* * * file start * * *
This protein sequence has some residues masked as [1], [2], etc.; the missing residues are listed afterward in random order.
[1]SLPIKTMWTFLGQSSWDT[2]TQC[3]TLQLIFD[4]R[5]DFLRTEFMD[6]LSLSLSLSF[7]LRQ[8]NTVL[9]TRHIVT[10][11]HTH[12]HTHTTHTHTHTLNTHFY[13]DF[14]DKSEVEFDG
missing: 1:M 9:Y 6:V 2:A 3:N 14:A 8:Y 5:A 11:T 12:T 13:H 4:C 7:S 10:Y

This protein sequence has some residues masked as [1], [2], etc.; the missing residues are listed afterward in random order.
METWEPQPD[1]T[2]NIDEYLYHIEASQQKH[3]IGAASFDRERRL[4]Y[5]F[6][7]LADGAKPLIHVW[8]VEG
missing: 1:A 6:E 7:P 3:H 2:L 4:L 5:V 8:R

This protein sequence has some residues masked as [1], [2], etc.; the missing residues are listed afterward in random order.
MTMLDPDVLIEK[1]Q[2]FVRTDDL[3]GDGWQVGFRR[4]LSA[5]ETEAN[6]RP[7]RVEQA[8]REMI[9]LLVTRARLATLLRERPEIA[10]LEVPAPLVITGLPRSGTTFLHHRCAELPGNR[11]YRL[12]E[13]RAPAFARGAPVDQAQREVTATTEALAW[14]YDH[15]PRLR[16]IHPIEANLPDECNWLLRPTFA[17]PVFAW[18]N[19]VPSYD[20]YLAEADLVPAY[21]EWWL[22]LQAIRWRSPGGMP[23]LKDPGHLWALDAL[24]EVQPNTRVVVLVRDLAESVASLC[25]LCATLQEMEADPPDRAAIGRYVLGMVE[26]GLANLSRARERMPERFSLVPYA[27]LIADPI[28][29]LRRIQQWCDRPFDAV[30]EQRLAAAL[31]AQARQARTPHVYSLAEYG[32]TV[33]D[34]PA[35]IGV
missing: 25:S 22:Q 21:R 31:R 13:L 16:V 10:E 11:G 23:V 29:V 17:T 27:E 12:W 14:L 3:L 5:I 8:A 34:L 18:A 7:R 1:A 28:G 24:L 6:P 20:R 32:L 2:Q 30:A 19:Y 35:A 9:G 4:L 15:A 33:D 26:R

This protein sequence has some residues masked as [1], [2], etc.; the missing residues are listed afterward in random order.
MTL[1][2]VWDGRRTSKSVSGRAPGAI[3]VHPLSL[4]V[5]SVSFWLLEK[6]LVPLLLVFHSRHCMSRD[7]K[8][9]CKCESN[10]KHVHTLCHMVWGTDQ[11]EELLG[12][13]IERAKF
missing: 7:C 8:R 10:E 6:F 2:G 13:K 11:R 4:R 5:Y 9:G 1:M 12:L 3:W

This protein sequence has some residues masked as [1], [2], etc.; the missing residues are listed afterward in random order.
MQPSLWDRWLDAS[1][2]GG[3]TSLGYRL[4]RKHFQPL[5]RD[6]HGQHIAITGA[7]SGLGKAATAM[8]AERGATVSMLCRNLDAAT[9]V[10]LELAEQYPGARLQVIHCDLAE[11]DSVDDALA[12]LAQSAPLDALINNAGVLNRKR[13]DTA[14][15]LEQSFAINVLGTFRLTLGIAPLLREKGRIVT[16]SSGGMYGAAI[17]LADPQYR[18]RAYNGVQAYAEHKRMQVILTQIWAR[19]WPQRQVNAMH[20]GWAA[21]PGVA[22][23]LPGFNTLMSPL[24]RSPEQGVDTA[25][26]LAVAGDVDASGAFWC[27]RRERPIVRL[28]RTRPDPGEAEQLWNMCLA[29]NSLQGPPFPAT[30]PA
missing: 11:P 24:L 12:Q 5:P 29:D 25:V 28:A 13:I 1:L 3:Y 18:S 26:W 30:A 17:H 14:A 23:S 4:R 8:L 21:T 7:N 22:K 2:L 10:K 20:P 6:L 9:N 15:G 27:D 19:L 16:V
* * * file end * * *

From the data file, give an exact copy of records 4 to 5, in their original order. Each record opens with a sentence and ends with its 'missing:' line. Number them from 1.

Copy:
This protein sequence has some residues masked as [1], [2], etc.; the missing residues are listed afterward in random order.
MTL[1][2]VWDGRRTSKSVSGRAPGAI[3]VHPLSL[4]V[5]SVSFWLLEK[6]LVPLLLVFHSRHCMSRD[7]K[8][9]CKCESN[10]KHVHTLCHMVWGTDQ[11]EELLG[12][13]IERAKF
missing: 7:C 8:R 10:E 6:F 2:G 13:K 11:R 4:R 5:Y 9:G 1:M 12:L 3:W

This protein sequence has some residues masked as [1], [2], etc.; the missing residues are listed afterward in random order.
MQPSLWDRWLDAS[1][2]GG[3]TSLGYRL[4]RKHFQPL[5]RD[6]HGQHIAITGA[7]SGLGKAATAM[8]AERGATVSMLCRNLDAAT[9]V[10]LELAEQYPGARLQVIHCDLAE[11]DSVDDALA[12]LAQSAPLDALINNAGVLNRKR[13]DTA[14][15]LEQSFAINVLGTFRLTLGIAPLLREKGRIVT[16]SSGGMYGAAI[17]LADPQYR[18]RAYNGVQAYAEHKRMQVILTQIWAR[19]WPQRQVNAMH[20]GWAA[21]PGVA[22][23]LPGFNTLMSPL[24]RSPEQGVDTA[25][26]LAVAGDVDASGAFWC[27]RRERPIVRL[28]RTRPDPGEAEQLWNMCLA[29]NSLQGPPFPAT[30]PA
missing: 11:P 24:L 12:Q 5:P 29:D 25:V 28:A 13:I 1:L 3:Y 18:S 26:W 30:A 17:H 14:A 23:S 4:R 8:L 21:T 7:N 22:K 2:L 10:K 20:P 6:L 9:N 15:G 27:D 19:L 16:V